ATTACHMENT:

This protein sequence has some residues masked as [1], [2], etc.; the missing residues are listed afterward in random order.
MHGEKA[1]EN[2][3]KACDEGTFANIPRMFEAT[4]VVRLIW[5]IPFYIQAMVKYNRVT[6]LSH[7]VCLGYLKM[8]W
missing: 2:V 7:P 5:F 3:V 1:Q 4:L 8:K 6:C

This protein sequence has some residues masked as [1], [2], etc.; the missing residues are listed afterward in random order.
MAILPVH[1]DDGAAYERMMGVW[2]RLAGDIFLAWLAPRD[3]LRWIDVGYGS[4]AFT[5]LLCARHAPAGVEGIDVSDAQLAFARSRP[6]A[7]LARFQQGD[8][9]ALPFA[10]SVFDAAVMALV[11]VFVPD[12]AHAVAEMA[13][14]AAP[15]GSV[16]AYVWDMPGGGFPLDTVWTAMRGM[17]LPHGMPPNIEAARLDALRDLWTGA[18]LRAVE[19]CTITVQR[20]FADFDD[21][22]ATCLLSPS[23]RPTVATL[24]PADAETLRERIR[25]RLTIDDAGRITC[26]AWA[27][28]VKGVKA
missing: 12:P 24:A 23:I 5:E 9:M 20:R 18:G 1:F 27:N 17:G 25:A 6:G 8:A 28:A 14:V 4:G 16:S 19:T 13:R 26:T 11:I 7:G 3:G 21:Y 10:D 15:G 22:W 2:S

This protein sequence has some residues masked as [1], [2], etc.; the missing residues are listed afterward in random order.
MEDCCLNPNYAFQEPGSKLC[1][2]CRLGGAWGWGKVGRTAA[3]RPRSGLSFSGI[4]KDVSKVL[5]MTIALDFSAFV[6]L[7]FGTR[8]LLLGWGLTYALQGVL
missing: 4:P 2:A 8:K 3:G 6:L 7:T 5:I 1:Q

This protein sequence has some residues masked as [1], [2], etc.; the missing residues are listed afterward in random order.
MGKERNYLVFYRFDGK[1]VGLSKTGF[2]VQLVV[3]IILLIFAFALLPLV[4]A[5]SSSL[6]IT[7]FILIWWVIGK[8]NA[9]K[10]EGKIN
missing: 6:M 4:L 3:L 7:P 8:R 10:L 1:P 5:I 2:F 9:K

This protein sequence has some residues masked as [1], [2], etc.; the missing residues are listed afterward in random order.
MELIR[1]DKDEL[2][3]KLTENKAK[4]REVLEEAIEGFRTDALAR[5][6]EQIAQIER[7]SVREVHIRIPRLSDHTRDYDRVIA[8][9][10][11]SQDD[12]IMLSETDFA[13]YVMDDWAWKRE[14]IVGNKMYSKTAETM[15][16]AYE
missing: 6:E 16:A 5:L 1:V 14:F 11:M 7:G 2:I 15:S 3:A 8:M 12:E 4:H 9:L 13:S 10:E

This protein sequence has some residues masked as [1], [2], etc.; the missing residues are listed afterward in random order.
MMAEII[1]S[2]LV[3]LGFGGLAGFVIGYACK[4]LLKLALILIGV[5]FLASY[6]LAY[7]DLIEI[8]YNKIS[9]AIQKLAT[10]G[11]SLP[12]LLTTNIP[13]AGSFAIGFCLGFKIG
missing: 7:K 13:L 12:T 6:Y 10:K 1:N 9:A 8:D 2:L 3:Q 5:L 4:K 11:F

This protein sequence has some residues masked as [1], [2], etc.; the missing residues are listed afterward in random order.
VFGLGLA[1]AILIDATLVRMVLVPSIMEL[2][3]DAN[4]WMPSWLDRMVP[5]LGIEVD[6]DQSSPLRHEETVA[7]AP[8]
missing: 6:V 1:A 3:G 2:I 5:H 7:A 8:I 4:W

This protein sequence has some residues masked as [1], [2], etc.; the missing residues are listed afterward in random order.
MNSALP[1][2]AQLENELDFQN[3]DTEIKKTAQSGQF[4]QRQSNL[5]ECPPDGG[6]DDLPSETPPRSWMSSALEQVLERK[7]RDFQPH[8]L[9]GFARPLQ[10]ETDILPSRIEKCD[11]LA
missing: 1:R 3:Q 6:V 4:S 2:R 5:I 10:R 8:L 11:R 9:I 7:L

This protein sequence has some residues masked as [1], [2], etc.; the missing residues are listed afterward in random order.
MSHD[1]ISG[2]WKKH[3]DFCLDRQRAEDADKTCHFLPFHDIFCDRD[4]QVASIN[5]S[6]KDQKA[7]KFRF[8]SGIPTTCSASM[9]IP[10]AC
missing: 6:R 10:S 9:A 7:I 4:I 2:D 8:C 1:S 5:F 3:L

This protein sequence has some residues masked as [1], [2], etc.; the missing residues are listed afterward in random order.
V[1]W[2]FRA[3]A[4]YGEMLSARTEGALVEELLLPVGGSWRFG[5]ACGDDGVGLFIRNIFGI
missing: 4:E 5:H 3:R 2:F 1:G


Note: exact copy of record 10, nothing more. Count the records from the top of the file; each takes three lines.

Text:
This protein sequence has some residues masked as [1], [2], etc.; the missing residues are listed afterward in random order.
V[1]W[2]FRA[3]A[4]YGEMLSARTEGALVEELLLPVGGSWRFG[5]ACGDDGVGLFIRNIFGI
missing: 4:E 5:H 3:R 2:F 1:G